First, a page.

A Harvey’s location in downtown Sarnia is poised to get a drive-thru, despite objections from residents in a neighboring highrise.
City council unanimously approved rezoning for the Christina Street restaurant that’s been walk-in only since it was built sometime around 1976.
“We’re extremely pleased with the outcome — surprised and ecstatic at the same time,” said owner Okan Zeytinoglu.
City staff recommended council turn down his application in part because it goes against a bylaw that prohibits drive-thrus adjacent to residential zones.
Neighbors in a 12-storey condominium about 12 meters away said they didn’t want to deal with more exhaust and noise.
“I have nothing against drive-thrus,” said resident Howard Bartlett. “I think they’re quite handy, but this location is far too close to a number of residential units.”
About 48 units face the back of the restaurant already, he said.
Residents signed a petition and wrote letters of objection about the proposal.
Cheryl Cameron, another resident, said even though cars may move through quickly, idling can create significant pollution in an area.
There are also concerns about smells from garbage on site, she said.
count. Brian White said he sympathized with neighbours’ concerns, but said there are other locations in the city where drive-thrus abut residential zones.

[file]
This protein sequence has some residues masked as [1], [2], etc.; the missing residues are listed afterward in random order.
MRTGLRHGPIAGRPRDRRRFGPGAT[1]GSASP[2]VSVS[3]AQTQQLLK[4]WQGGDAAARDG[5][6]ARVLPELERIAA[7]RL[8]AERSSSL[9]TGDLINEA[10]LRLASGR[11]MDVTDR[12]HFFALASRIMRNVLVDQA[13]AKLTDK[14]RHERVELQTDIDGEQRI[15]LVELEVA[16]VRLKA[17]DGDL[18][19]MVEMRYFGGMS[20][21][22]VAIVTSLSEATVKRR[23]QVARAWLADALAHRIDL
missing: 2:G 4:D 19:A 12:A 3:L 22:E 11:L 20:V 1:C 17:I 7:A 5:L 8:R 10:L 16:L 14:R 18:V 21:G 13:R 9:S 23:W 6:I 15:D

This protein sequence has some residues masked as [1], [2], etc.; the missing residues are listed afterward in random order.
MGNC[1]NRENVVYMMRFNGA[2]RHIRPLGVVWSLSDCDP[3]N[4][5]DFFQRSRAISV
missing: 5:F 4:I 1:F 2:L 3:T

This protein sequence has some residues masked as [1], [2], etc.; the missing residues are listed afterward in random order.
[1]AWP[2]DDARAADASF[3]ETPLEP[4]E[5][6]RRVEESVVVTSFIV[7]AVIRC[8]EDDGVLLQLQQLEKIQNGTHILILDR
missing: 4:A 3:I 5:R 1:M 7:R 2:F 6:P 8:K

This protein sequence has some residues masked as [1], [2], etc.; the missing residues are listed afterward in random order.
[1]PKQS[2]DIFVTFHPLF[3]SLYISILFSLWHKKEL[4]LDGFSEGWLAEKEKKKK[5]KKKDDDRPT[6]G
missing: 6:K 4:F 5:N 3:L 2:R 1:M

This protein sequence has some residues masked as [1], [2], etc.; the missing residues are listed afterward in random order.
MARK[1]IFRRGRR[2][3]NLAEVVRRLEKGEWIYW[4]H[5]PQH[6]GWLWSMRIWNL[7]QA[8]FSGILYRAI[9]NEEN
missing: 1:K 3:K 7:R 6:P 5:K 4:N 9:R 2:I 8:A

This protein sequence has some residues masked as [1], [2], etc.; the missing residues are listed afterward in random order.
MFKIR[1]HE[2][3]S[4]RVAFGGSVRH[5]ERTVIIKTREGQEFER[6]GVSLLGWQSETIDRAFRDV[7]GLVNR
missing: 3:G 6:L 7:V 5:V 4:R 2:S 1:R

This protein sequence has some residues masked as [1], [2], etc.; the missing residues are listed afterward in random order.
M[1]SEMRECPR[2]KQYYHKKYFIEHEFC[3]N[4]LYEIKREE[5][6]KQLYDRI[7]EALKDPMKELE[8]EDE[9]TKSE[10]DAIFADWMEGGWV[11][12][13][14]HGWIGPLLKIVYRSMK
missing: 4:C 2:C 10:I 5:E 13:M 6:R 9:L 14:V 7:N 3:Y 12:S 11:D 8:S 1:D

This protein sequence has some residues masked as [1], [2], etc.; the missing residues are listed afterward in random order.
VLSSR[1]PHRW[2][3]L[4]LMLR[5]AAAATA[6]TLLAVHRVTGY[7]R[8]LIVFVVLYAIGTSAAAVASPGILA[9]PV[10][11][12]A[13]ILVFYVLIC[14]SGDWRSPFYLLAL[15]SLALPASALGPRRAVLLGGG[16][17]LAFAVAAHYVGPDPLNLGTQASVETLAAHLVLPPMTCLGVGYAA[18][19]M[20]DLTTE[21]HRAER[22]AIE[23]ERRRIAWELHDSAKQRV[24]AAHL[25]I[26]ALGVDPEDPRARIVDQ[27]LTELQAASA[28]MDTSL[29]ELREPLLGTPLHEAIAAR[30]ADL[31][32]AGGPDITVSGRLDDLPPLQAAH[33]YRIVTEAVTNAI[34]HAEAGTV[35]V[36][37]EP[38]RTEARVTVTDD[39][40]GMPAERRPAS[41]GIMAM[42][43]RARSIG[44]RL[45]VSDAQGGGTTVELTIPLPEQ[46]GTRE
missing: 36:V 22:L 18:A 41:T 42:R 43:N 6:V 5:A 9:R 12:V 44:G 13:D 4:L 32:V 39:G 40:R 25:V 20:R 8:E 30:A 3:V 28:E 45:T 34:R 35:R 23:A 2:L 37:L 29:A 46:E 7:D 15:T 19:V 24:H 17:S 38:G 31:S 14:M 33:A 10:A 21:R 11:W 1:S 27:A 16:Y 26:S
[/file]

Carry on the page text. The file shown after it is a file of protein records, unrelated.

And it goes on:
There’s a need to be fair, he said.
“I’m not a fan of drive-thrus, never have been, never will be, but I do recognize there is a need within the community to have them,” said Coun. Anne Marie Gillis.
“Certainly the pandemic made that very, very obvious.”
Dine-in customers made up 80 per cent of the location’s business 25 years ago, Zeytinoglu said.
Today, they make up 10 percent.
“This is important for the future of our business,” he said.
“Without it, I don’t see much of a future for us.”
He wouldn’t be able to justify spending $250,000-$400,000 on a required renovation without adding the option, he said. He expects to increase sales by about 20 to 30 more guests per day.
Before anything happens though, he wants to figure out a compromise with neighbours, he said.
“First thing tomorrow morning,” he said after the decision.
Plans were already to build a 2.5-metre-high wooden fence to replace a chain-link one and pay for greenery along the property line, he said.
“We believe in the long run that they’re going to be much happier with this.”
Hopes are to begin renovations, including facade improvements, equipment upgrades, and maybe some demolition, within the next three months, he said.
“We’ll also be doing some interior renovations,” he said. “A lot to do with Canadiana — the heritage of Harvey’s in Canada.”
Renos will also reduce the number of seats and bring the number more in line with parking space requirements under the city’s bylaw, he said.
“The biggest thing is we need an upgrade to the exterior,” he said. “We’re going to be putting up basically a new building. The (110-square-metre) footprint won’t change, but the exterior will change dramatically.”
Council spent about two hours considering the request at the May 15 council meeting.
“I want to say a big thank-you to our councilors,” Zeytinoglu said.
“I know many of them walked in there with a predisposition to vote against this, but I’m glad they support local small businesses.”
The restaurant employs about 20 people and will “absolutely” be hiring more with the expected extra business, he said.
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